Should You Tape Over Your Webcam?

What sorts of anti-spying measures are really necessary? Leonid Eremeychuk/Shutterstock
Ben Taub 11 Apr 2016, 21:17

Hackers working for the forces of both good and evil have developed a pretty terrifying ability to sneak into our computers, phones, tablets and other devices. However, while cyber-geniuses may have the electronic weaponry needed to send firewalls crashing down, there’s one very rudimentary anti-spyware appliance that they still can’t overcome: a piece of tape.

This was highlighted recently by the surprising admission by FBI Director James Comey that he tapes over the webcam of his personal laptop in order to stop hackers from peeking at him when he’s at home. His comments have sparked a debate over whether or not this type of secrecy is necessary or indeed appropriate.

Hysteria over Big Brother’s fondness for eavesdropping on the general public has been at an all-time high ever since Edward Snowden blew the whistle on the National Security Agency’s activities in 2013. Given the FBI’s reported ability to hack into people’s computers and access their webcams, the prospect of your device being hijacked and used as an eye into your private life is clearly not entirely without foundation.

However, for regular citizens to think that governments have an interest in watching them while they’re getting dressed or just wondering around the house may be a little self-flattering. More significantly, the notion of hack-proofing one’s computer in this way raises a number of questions about how we should be engaging with national security efforts.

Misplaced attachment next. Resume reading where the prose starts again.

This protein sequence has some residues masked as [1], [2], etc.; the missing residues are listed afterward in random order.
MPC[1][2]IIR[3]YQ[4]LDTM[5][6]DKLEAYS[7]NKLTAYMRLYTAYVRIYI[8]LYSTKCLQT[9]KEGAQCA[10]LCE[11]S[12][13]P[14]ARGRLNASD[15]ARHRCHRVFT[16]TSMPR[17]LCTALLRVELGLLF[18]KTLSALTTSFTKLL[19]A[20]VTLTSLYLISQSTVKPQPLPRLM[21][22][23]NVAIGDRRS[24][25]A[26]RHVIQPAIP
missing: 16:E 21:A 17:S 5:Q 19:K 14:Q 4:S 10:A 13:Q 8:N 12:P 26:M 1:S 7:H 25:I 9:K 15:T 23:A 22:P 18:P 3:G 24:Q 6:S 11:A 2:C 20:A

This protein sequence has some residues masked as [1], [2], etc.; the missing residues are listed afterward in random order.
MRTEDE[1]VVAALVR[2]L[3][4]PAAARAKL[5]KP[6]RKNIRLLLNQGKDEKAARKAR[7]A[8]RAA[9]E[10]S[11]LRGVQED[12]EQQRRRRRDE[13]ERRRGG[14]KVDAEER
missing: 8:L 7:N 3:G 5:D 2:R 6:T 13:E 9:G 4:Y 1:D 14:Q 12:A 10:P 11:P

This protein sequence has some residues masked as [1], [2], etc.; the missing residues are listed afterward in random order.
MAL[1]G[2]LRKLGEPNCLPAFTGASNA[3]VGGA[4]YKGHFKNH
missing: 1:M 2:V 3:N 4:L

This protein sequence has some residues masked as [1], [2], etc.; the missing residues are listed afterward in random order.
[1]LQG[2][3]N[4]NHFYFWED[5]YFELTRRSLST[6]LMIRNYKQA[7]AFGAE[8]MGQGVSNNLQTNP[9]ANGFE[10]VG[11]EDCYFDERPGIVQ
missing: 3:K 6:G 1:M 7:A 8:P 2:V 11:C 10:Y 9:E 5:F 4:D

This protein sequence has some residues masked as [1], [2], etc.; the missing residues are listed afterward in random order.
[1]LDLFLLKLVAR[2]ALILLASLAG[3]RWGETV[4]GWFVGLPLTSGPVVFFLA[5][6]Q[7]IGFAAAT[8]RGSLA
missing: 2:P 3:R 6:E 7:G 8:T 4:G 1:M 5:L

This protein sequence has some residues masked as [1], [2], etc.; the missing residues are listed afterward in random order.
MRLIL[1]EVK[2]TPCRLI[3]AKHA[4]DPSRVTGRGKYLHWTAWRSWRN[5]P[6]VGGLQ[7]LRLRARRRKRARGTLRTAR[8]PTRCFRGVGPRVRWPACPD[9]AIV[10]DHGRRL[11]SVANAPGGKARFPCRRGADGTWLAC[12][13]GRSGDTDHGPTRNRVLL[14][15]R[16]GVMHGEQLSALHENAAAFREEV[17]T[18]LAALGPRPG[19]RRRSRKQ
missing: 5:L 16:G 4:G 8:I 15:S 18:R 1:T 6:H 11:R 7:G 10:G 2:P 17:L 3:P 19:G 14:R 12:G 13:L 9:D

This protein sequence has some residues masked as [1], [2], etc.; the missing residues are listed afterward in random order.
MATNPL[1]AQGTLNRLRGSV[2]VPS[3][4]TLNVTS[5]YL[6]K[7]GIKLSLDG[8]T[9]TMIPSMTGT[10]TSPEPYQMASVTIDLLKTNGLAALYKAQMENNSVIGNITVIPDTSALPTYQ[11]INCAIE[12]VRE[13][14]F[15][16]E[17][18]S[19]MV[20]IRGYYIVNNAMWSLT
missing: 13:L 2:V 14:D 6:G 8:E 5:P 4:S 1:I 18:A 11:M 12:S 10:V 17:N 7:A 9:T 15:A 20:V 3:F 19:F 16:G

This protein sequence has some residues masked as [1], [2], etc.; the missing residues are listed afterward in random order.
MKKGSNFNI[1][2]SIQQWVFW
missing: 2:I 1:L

Comey, for instance, has previously been quoted as saying that “absolute privacy” hinders law enforcement, implying that people should accept some degree of surveillance in order to enable the authorities to protect them. However, during a speech about encryption and privacy at Kenyon College last week, he admitted to taking measures to sabotage the government’s attempts to access his webcam by physically covering it.

 

 

The timing of Comey’s comments is particularly significant, coming shortly after he called for technology firms not to manufacture unhackable devices. This request was made in response to the recent legal row between the Department of Justice and Apple, during which the FBI demanded to be given access to the iPhone belonging to the perpetrators of the San Bernardino shootings last December.

Accessing the information – which has now been achieved – could provide key intelligence regarding terrorist networks, although Comey has now come in for heavy criticism by Twitter users accusing him of hypocrisy and double standards.

 

 

The surveillance row is one that looks set to rumble on for some time, although for now, the decision over whether or not to tape over your webcam is likely to depend on your own individual opinion – and how much you have to hide.

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